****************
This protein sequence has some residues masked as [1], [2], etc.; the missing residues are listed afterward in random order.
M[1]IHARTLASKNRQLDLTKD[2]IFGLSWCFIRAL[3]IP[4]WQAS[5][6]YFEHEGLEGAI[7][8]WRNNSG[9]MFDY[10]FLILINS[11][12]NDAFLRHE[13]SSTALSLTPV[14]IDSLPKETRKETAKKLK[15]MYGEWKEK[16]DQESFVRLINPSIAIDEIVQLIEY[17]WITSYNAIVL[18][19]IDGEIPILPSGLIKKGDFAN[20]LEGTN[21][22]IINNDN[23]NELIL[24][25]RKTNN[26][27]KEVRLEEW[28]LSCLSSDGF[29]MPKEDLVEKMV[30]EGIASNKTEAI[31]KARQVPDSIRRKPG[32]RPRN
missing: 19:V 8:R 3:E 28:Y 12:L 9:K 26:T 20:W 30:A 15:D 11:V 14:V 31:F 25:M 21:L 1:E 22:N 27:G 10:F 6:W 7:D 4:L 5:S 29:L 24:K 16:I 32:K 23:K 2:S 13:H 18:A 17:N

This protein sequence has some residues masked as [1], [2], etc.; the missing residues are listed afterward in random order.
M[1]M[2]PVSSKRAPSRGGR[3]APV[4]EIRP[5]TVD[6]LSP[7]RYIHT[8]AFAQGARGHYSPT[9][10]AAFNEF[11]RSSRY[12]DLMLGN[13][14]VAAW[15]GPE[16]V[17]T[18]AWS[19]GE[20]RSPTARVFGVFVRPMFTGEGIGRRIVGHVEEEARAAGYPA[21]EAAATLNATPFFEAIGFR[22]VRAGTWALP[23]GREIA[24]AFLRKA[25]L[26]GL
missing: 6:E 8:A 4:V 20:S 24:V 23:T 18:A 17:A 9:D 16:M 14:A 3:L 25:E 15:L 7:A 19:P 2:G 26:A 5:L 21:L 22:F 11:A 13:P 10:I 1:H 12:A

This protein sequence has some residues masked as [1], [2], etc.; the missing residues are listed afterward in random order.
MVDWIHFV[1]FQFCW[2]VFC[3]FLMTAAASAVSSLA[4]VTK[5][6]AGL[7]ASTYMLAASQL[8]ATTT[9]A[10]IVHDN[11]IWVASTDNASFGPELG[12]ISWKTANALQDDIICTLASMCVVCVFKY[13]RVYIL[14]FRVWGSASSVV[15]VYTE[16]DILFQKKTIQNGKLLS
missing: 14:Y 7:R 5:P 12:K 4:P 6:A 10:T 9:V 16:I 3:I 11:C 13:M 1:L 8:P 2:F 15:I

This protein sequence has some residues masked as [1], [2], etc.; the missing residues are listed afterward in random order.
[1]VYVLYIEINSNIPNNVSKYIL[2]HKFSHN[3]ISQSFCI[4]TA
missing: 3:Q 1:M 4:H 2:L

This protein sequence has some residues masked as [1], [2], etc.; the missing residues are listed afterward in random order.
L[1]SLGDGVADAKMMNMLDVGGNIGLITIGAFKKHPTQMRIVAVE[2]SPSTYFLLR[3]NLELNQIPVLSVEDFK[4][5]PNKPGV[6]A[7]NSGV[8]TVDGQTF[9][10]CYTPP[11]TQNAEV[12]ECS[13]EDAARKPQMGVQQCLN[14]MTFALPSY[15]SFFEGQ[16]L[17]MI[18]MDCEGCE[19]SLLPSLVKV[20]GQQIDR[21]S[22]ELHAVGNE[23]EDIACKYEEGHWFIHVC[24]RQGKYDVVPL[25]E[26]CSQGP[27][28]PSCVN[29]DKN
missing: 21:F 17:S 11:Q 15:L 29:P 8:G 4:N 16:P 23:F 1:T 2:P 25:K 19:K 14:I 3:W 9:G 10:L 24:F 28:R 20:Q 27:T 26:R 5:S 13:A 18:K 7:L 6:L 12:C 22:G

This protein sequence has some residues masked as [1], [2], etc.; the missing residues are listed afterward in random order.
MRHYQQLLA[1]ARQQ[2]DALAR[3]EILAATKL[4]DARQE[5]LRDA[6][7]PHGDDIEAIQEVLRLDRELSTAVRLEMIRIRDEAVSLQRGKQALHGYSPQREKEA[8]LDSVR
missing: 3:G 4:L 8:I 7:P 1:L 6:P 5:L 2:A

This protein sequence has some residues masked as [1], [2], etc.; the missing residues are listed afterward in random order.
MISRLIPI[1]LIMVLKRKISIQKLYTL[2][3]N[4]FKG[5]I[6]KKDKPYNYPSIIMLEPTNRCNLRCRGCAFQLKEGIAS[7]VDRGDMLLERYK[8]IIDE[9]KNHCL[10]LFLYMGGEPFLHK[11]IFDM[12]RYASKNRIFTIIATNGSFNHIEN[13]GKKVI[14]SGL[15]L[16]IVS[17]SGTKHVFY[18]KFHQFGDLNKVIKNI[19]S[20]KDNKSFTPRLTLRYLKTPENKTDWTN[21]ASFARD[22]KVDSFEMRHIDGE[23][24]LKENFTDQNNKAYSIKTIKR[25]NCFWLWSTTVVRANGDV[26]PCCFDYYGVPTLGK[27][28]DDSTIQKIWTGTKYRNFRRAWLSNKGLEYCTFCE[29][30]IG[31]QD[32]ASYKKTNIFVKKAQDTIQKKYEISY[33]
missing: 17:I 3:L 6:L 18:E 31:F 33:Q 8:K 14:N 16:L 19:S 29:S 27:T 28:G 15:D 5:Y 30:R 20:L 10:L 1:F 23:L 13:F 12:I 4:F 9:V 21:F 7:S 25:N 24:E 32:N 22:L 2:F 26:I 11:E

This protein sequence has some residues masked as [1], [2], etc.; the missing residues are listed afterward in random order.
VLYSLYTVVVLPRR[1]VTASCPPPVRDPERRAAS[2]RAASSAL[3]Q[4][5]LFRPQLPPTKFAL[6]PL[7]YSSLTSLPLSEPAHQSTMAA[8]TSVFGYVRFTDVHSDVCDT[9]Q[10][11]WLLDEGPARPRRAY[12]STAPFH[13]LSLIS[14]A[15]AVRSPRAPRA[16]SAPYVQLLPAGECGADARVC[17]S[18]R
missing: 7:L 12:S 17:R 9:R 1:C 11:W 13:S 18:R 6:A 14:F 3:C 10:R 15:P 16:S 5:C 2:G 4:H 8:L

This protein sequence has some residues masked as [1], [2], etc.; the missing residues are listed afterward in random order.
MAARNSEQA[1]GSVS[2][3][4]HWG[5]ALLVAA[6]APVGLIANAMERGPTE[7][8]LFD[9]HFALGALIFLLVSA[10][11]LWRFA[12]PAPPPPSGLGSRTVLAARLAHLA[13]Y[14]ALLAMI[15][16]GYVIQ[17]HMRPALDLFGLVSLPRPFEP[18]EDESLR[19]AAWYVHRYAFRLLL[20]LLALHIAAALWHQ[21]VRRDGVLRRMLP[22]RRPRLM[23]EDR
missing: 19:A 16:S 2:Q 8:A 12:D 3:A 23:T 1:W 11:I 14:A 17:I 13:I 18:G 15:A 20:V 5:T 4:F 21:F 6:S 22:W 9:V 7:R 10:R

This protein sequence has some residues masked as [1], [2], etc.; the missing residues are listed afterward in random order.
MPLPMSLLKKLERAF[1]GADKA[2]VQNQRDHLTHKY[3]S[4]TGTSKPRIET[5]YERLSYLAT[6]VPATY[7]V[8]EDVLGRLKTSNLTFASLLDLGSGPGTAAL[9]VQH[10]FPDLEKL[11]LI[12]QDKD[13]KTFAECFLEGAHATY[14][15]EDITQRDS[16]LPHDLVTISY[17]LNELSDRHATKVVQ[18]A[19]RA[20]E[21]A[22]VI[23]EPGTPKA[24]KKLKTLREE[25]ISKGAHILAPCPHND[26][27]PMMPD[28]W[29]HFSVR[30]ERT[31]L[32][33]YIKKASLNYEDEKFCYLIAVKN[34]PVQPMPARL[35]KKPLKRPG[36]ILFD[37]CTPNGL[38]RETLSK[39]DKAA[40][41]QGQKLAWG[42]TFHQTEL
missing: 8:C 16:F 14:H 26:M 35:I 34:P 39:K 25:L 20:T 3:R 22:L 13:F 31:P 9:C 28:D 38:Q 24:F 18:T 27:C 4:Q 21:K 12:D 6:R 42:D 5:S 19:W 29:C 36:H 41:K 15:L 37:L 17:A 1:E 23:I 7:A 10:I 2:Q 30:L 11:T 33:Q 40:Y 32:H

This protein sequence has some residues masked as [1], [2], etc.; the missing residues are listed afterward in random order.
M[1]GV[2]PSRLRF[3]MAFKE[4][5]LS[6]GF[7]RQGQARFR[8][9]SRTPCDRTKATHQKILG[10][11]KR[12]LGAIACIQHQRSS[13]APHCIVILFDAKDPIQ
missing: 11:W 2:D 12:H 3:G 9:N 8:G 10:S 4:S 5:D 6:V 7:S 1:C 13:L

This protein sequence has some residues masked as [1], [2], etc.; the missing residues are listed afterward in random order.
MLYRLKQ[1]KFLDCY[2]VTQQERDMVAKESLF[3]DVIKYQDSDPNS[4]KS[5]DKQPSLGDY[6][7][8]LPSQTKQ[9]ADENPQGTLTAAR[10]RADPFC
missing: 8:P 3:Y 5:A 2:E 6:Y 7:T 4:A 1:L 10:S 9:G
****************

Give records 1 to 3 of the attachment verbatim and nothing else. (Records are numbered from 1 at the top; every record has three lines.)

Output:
This protein sequence has some residues masked as [1], [2], etc.; the missing residues are listed afterward in random order.
M[1]IHARTLASKNRQLDLTKD[2]IFGLSWCFIRAL[3]IP[4]WQAS[5][6]YFEHEGLEGAI[7][8]WRNNSG[9]MFDY[10]FLILINS[11][12]NDAFLRHE[13]SSTALSLTPV[14]IDSLPKETRKETAKKLK[15]MYGEWKEK[16]DQESFVRLINPSIAIDEIVQLIEY[17]WITSYNAIVL[18][19]IDGEIPILPSGLIKKGDFAN[20]LEGTN[21][22]IINNDN[23]NELIL[24][25]RKTNN[26][27]KEVRLEEW[28]LSCLSSDGF[29]MPKEDLVEKMV[30]EGIASNKTEAI[31]KARQVPDSIRRKPG[32]RPRN
missing: 19:V 8:R 3:E 28:Y 12:L 9:K 26:T 20:W 30:A 15:D 11:V 14:V 31:F 25:M 21:L 1:E 22:N 27:G 10:F 6:W 7:D 4:L 5:S 29:L 24:K 16:I 32:K 23:K 2:S 13:H 18:A 17:N

This protein sequence has some residues masked as [1], [2], etc.; the missing residues are listed afterward in random order.
M[1]M[2]PVSSKRAPSRGGR[3]APV[4]EIRP[5]TVD[6]LSP[7]RYIHT[8]AFAQGARGHYSPT[9][10]AAFNEF[11]RSSRY[12]DLMLGN[13][14]VAAW[15]GPE[16]V[17]T[18]AWS[19]GE[20]RSPTARVFGVFVRPMFTGEGIGRRIVGHVEEEARAAGYPA[21]EAAATLNATPFFEAIGFR[22]VRAGTWALP[23]GREIA[24]AFLRKA[25]L[26]GL
missing: 6:E 8:A 4:V 20:S 24:V 23:T 18:A 17:A 9:D 16:M 14:A 3:L 25:E 15:L 7:A 19:P 2:G 26:A 5:L 21:L 22:F 11:A 13:P 10:I 1:H 12:A

This protein sequence has some residues masked as [1], [2], etc.; the missing residues are listed afterward in random order.
MVDWIHFV[1]FQFCW[2]VFC[3]FLMTAAASAVSSLA[4]VTK[5][6]AGL[7]ASTYMLAASQL[8]ATTT[9]A[10]IVHDN[11]IWVASTDNASFGPELG[12]ISWKTANALQDDIICTLASMCVVCVFKY[13]RVYIL[14]FRVWGSASSVV[15]VYTE[16]DILFQKKTIQNGKLLS
missing: 14:Y 7:R 5:P 12:K 4:P 6:A 10:T 9:V 16:I 3:I 11:C 13:M 1:L 8:P 2:F 15:I